Old academics might raise an eyebrow that you can have a food history like this, or not at least for a country with no reputation for food or cooking, but Hickey will have dismantled all such thoughts in a few pages. For me, I prefer my history like this rather than the faction of Hilary Mantel.
The role model if you like for this kind of book was the totemic Food in England by Dorothy Hartley, first published in 1954 although 30 years in the compiling and quoted here…in similar vein Hickey paints an enlightening vision of how ordinary folk survived and in some cases thrived on that small island.
Here are some old cheeses you may not have heard about: tanag, tanach, meathal milsean, grus and mullahawn. And she postulates that it was maybe Irish monks who first brought cheesemaking to more familiar names like Appenzell in Switzerland in AD 620. And even Munster. An Irishman called Walton, she tells us, was shipwrecked off La Rochelle in 1235 and hung his pole out in the waters to which mussels attached, a form of aquaculture still used today, if you follow the blarney.
She goes back further than most textbooks. Sometimes dropping into Latin or old Gaelic texts. This is from 9th century legend:
“Mac Datho’s pig is supposed to have been fed on the milk of 60 cows for seven years culminating in a bulk so huge that 40 oxen are needed to drag its carcass into the feasting hall and nine men are required to hold up its belly.”
There is the Ireland of popular imagination held dear by émigrés and there is the one they left behind which is what we have here. A nation built on bog butter, barley loaves and cabbage, forests once so dense the above pigs grazed on the mast of acorns and nuts like the fabled jamon d’iberico of southern Spain. When the forest was cleared it was for the cattle to fatten on the lush grazing. At this stage the people counted their wealth in terms of beef, a habit that had been passed down by custom and law since 200 BC, but the arriving Normans had other ideas. They counted richness in terms of acres and land. The troubles you might think had already begun.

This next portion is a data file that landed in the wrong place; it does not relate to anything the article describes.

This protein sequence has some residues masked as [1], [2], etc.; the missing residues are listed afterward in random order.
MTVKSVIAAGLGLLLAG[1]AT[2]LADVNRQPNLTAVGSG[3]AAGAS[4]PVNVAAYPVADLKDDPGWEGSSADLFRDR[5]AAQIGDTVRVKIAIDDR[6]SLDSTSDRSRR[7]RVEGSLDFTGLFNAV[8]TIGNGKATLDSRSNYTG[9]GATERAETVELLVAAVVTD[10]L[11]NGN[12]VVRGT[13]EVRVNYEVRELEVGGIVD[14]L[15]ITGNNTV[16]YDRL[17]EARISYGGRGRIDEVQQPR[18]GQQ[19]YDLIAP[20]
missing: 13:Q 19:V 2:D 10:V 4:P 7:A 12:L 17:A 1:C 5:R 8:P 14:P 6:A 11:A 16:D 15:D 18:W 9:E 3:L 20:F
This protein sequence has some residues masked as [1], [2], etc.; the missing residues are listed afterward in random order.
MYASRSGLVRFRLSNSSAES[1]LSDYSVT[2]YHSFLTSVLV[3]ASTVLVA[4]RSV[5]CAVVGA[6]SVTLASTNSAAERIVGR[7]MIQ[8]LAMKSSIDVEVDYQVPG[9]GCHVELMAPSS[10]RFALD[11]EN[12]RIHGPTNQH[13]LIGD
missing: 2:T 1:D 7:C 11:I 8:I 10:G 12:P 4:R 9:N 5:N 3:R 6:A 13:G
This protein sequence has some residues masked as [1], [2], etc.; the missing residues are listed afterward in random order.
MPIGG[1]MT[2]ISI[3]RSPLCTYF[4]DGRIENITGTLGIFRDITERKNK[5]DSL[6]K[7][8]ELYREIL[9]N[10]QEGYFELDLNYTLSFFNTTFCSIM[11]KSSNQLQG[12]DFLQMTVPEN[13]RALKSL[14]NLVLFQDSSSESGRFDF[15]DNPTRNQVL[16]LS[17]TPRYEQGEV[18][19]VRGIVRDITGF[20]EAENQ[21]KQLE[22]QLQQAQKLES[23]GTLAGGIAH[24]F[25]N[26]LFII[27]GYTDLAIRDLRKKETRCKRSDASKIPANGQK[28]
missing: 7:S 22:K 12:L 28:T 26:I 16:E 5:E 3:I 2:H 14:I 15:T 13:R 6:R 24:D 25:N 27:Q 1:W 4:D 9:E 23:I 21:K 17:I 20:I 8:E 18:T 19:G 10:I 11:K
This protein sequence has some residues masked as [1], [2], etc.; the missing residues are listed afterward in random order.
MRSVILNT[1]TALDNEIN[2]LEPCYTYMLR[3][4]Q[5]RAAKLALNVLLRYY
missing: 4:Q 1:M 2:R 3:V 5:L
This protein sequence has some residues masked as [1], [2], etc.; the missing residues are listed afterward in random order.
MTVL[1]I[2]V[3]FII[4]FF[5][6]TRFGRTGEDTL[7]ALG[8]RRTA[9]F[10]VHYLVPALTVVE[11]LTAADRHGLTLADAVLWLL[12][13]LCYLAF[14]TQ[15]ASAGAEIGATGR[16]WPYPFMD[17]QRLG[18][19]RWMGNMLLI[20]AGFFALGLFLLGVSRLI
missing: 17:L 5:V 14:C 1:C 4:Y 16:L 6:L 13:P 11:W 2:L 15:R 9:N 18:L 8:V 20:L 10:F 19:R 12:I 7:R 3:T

Hickey also has another advantage in that she knows her way around a kitchen as her recipes show. I am heading off to do my cabbage and bacon forthwith. Get my boxty on the griddle.
Somewhere between the 11th and 12th century, the hermit Marban is looking forward to his dinner with this poem that is almost a haiku, albeit rather superior in form:
All at evening
The day’s first meal
Since dawn’s bread:
Trapped trout, sweet sloes
And honey, haws
Beer and herbs
Hickey covers most things edible but also finds room for essays on the notion of hospitality as much as on the famine – by when the Irishman was counting his wealth in potatoes not beef – and fairies. Here is a an immortal one liner from someone who knows:
“A potato is judged to be cooked when its skin has just split, when it is said be smiling or laughing.”
Well that is sorted once ,and for all, then.
Published by the friend funding team at Unbound, but there will be a few Irish publishing houses that surely would have wanted to carry this fine feather in their hats.